Sheffield mum's 'nightmare' over huge brain tumour misdiagnosed as 'panic attacks' for 20 years
A single mum-of-three has spoken of her “nightmare” after she was misdiagnosed with panic attacks - which were actually a brain tumour she had for over 20 YEARS.
Courageous Catherine Wilcockson, 37, was given the devastating news the panic attacks she’d been suffering on a daily basis were actually seizures caused by a tumour.
The mum says she suffered her first severe panic attack in December 2018 - when she experienced second-long blackouts or absences, felt tired and panicked at her daughter’s nativity play.
She saw her GP shortly after and was told she may be suffering with derealisation - a mental disorder that creates a sense of disconnection from the world - and was prescribed antidepressants.
But in May 2019, she had a sudden seizure while she was asleep and fell off her bed and smashed her head on the ground.
The mum says her daughters Shani, then nine, and Christie, then 15, saved her life after they rang their grandfather Terry for help who called an ambulance.
She was rushed to Northern General Hospital in Sheffield, where a CT scan revealed she had a tumour in her brain the size of two apples.
Doctors were able to successfully remove 80 percent of the tumour in a “terrifying” operation which lasted over nine hours - while Catherine was awake and conscious.
Catherine, from Sheffield, said: “It was an absolute nightmare - I couldn't understand why I was feeling the way I did.
"I got this awful feeling come over me - I felt really panicky and like the world was closing down on me.
“I was blacking out for short periods of time but it kept happening over and over.
“It was quite scary and I realised something must be wrong.
“I couldn’t tell you what happened, one night I just woke up on the floor - I was confused and my girls looked terrified."
She added: “If not for my little girls I wouldn’t be alive today - they saved my life.”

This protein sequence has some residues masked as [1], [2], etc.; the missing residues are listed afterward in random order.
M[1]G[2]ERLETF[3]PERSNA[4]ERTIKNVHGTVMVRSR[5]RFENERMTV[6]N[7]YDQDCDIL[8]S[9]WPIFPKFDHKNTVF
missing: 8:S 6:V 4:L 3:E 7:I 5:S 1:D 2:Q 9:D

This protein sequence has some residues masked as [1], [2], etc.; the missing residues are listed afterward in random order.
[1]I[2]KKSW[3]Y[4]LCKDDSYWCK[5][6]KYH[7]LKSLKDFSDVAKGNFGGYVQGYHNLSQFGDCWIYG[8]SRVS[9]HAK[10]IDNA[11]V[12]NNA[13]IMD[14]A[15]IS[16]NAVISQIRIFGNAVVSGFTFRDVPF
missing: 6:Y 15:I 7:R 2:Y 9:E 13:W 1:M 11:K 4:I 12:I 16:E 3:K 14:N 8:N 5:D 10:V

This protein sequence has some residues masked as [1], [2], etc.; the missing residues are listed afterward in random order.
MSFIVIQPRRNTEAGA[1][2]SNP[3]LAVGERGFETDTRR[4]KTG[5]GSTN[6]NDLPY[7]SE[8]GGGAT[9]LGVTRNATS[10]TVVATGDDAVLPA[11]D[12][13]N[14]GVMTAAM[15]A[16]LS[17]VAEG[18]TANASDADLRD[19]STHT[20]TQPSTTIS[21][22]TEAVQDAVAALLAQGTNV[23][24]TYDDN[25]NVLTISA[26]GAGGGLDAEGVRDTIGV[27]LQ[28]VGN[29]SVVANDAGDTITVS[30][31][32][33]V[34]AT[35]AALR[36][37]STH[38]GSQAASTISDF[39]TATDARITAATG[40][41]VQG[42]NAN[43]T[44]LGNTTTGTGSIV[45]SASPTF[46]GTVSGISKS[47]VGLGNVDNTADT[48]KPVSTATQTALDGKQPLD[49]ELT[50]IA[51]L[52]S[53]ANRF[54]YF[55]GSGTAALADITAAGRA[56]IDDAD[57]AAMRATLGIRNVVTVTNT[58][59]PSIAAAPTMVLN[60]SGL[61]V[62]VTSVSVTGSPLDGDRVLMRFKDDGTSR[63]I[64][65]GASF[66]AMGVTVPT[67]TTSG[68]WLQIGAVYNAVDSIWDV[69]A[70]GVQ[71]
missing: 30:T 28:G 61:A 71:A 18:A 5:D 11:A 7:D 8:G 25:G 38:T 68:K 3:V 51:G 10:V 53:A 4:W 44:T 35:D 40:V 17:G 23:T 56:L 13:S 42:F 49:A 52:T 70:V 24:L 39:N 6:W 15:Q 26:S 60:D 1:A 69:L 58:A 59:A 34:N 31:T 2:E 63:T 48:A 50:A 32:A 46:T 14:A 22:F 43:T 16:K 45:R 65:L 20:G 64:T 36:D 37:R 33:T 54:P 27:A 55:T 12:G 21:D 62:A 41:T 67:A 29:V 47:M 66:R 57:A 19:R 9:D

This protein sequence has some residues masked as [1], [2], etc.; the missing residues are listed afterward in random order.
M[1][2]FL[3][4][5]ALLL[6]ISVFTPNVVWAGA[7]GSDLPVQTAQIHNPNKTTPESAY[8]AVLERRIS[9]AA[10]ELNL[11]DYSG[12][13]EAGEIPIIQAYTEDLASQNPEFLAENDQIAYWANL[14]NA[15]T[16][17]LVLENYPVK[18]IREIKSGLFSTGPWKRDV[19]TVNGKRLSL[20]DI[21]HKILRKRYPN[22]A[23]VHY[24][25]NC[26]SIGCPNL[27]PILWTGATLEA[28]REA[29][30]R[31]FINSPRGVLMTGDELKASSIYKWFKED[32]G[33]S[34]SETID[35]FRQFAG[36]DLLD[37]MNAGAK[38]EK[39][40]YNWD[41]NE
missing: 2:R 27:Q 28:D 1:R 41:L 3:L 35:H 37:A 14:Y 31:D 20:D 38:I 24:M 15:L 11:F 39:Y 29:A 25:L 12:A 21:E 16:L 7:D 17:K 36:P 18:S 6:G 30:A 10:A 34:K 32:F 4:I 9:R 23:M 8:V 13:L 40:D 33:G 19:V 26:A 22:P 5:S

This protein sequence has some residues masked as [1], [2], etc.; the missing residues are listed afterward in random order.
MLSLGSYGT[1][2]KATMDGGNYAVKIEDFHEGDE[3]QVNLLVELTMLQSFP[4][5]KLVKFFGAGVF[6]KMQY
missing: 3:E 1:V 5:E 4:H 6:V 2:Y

After the cancer diagnosis, Catherine was transferred to the oncology ward at Royal Hallamshire Hospital, in Sheffield.
She was told the cancer, an astrocytoma brain tumour grade 2, had likely been slowly growing in her brain for at least 20 years - as it normally presents in children.
A month later, on June 18 2019, doctors performed the life-saving surgery which left her with 34 staples in her head.
The hairdresser said: “The surgeon was outstanding - I couldn’t praise him enough.
“To do something so terrifying but make you feel confident and positive is an amazing thing.
“He kept me positive throughout and I felt safe - but it was so scary.
“It’s a surreal experience to have someone open your head while you’re awake.”
Looking back at the “panic attacks”, Catherine says she feels lucky as it could have ended far more tragically.
She recalled: “When I first started suffering with panic attacks it was terrifying - I didn’t know the extent of it yet but when you can’t explain something wrong it’s unnerving.
“Looking back on it, it's even worse because I was putting myself and others in danger. I wasn’t suffering with panic attacks, they were seizures.
“I was driving every day, I was with my girls, it could have gone so wrong.”
Almost exactly a year on since her operation, the mum has kept in good spirits after successfully undergoing radiotherapy for six weeks and chemotherapy for six months.
In March of this year, she had a double celebration as she was told her tumour had shrunk to five percent of its original size on the day of Shani’s 10th birthday.
She said: “Since the surgery I’ve just stayed positive.
“It’s been a surreal year - from the diagnosis to coronavirus - but I choose to stay optimistic.
“I could have died, but I’m here. And I’ve been able to spend so much time with my girls who mean the world to me.
“I celebrated my daughter’s 10th birthday - which is something I won’t take for granted.
“This year has been a complete whirlwind and roller coaster but I know I have to keep going forward - for me and for my girls.”
The mum says she wants to inspire others who may be faced with the numbing news that they have a devastating disease.
She said: “I want to tell others who might be going through the same thing that they can get through this too.
“I remember all of the news I read was always so negative and bleak but you can come across the other end of this devastating news as strong as ever.”
Catherine is working with the charity Brain Tumour Research to share her story and, together with Shani, is taking part in its 'Wear A Hat Day With Flowers' this Friday (June 19).
The day will see people wearing their favourite hats adorned with flowers to raise money for the cause.